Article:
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Emerging Markets Find Sustainability Pays Off, And Isn't Monopoly of More Developed Countries

Organic products were a luxury with little market to speak of when Ibrahim Abouleish founded Sekem, Egypt's first organic farm, in Cairo in 1977. The years Sekem spent honing sustainable cultivation practices paid off, though, in 1990, when it moved into growing organic cotton. Organic produce was entering mainstream Western stores then, and worldwide demand for all things organic began to surge.

There were other advantages to the organic approach as well: Sekem's farming techniques helped reclaim arable land from the Sahara, which had been spreading into the Nile delta. With them, the soil absorbed more carbon dioxide from the atmosphere, decreasing greenhouse gases, and cotton crops needed 20 percent to 40 percent less water.

In the bargain, organic techniques lowered the farm's costs, improved average yields by almost 30 percent, and produced a raw cotton that was more elastic than its conventionally grown counterpart. So, far from being an expensive indulgence, organic cotton offered Sekem a business model that was more sustainable"”not just environmentally but financially. In recent years that model has generated healthy revenue growth: From 2006 until the disruptions of the Arab Spring in 2011, the business posted 14-percent annual increases, and Sekem is now one of Egypt's largest organic food producers.

Rapidly developing economies are often portrayed as sustainability laggards"”focused more on raising their citizens out of poverty than on protecting the environment. It's true that their regulatory bodies can be weak, hesitant to impose restrictions on newly liberalized markets, or resentful of pressure from industrialized nations. But the developed world has never had a monopoly on visionaries, as Sekem's story illustrates. And in markets where the pressures of resource depletion are felt most keenly, corporate sustainability efforts have become a wellspring of innovation.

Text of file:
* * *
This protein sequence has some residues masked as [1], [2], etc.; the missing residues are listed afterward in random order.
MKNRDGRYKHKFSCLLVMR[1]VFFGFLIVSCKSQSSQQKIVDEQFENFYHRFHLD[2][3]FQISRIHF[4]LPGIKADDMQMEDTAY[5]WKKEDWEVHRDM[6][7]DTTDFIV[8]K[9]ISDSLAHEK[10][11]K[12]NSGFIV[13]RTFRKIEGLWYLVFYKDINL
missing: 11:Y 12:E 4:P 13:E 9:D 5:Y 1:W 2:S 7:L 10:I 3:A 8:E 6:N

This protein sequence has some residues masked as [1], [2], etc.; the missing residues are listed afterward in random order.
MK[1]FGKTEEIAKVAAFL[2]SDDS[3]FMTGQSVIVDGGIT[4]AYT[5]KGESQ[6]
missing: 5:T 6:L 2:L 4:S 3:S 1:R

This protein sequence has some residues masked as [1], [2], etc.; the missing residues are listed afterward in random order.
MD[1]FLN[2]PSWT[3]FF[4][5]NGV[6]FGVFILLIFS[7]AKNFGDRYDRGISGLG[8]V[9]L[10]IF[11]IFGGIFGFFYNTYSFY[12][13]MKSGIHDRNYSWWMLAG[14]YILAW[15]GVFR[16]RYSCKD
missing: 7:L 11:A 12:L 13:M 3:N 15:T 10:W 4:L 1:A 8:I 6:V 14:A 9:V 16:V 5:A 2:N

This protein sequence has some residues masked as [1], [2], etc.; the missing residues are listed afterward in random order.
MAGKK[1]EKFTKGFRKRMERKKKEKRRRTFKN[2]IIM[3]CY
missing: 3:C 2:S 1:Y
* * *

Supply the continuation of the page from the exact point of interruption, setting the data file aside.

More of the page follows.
That's what we found in 2010, when The Boston Consulting Group joined forces with the World Economic Forum to identify companies with the most effective sustainability practices in the developing world. The study involved reviews of more than 1,000 companies ranging in size from $25m to $5bn, from a wide array of markets and industry sectors, and included interviews with almost 200 executives. From the pool of companies studied, we identified more than a dozen "champions,"¯ whose sustainability practices were highly effective, innovative, and scalable.

These organizations are located in countries across Latin America, Africa, the Middle East, Asia, and the South Pacific. Some pursue sustainability out of pragmatism, some out of idealism. But regardless of their motivation, they have consistently generated above-average growth rates and profit margins.

To make their environmental efforts pay off financially, these companies have, broadly speaking, followed one or more of three main approaches. First, many, like Sekem, took a long view, investing in initially more-expensive methods of sustainable operation that eventually led to dramatically lower costs and higher yields. Others have taken a bootstrap approach to conservation: They started with small changes to their processes that generated substantial cost savings, which they then used to fund advanced technologies that made production even more efficient. Last, some have spread their sustainability efforts to the operations of their customers and suppliers, in the process devising new business models that competitors find hard to emulate.

Collectively, these companies vividly demonstrate that trade-offs between economic development and environmentalism aren't necessary. Rather, the pursuit of sustainability can be a powerful path to reinvention for all businesses facing limits on their resources and their customers' buying power.

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Keywords: international trade, sustainability in emerging economies, entrepreneurs and sustainability, sustainability and bottom line

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